I became so excited with the revelation that I ran toward the leader at the podium and tried to interrupt his singing with, “You need to embrace each other! You need to embrace each other!”   He scowled at me, but remained in a kind of singing trance.   I repeated, “You need to embrace each other.” He then pointed me to the man standing three feet away.  The leader never took his eyes from the group in front of him nor did he miss a beat in the song.

I walked quietly to the other man trying not to interrupt the leader again.   When I got in front of the second man, I noticed that though he faced straight ahead, he was somehow watching at the leader to his side.    I shouted in his face as the singing seemed to get louder as I approached him. “Your people and the people outside need to embrace each other!”  He pretended not to hear and kept looking forward.  I shouted the phrase again and again until two men wearing black suits and ties took me by the arms and led me toward the wooden doors.  The staring man followed us and under his breath, he finally spoke, ‘We’ll discuss this out here.”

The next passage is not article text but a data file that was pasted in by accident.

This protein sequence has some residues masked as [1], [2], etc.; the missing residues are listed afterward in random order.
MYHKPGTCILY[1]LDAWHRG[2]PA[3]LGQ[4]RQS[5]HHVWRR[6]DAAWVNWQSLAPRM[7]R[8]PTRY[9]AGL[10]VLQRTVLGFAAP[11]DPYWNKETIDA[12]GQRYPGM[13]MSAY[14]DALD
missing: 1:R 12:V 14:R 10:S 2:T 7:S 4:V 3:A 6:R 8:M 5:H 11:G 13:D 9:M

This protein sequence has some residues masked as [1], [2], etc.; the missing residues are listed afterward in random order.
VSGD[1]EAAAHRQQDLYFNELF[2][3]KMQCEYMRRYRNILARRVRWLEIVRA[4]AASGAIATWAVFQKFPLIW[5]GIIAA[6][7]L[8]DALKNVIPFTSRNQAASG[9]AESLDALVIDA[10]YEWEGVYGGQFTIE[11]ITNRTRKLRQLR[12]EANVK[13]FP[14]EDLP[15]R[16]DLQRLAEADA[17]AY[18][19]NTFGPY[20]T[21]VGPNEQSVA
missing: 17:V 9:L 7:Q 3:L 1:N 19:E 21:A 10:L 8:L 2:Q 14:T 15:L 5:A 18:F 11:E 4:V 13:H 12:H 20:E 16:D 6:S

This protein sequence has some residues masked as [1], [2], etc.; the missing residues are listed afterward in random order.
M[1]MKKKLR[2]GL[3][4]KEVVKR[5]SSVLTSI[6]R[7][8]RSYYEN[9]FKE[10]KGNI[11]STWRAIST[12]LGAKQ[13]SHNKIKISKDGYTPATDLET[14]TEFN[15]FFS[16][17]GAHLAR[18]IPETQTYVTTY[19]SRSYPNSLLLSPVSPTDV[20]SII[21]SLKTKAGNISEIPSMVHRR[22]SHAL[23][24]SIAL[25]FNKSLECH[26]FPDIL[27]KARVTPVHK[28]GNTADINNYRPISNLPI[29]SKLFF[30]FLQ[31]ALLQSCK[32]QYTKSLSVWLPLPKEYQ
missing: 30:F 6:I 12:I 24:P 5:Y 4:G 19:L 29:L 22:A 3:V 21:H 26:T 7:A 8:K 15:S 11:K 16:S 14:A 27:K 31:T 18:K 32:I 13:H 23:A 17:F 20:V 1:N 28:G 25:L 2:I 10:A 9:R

Once outside the room, he shut the thick wooden doors tightly.  The singing silenced.  I said, “Don’t you get it?  The Jewish men are outside embracing God and you are inside singing about embracing God. You need to embrace each other.”

He grumbled.   I looked at him again and realized that the two men held a pole on wheels holding an oxygen tank.  I had not noticed earlier, but the man had a tracheotomy in his throat.  One of the men in a black suit put a mask on the man’s face while the other hooked tubes from the oxygen tank to an apparatus around his neck.  I was a little freaked out.   What was wrong with this man?  Just a few seconds ago inside the room, he appeared to be quite healthy as his staring sideways eyes bored through the leader as if controlling him. Now, he seemed weak as he gasped for breath.

The sounds of singing began to penetrate the thick door and the man then ordered me to go up the stairs and then pushed me up the first stair.  With each step we took up the stairs, the singing seemed to be getting louder and I suddenly felt like I a prisoner with these two men being my guards. I reached out to help the man with the pole and he became more uncompromising.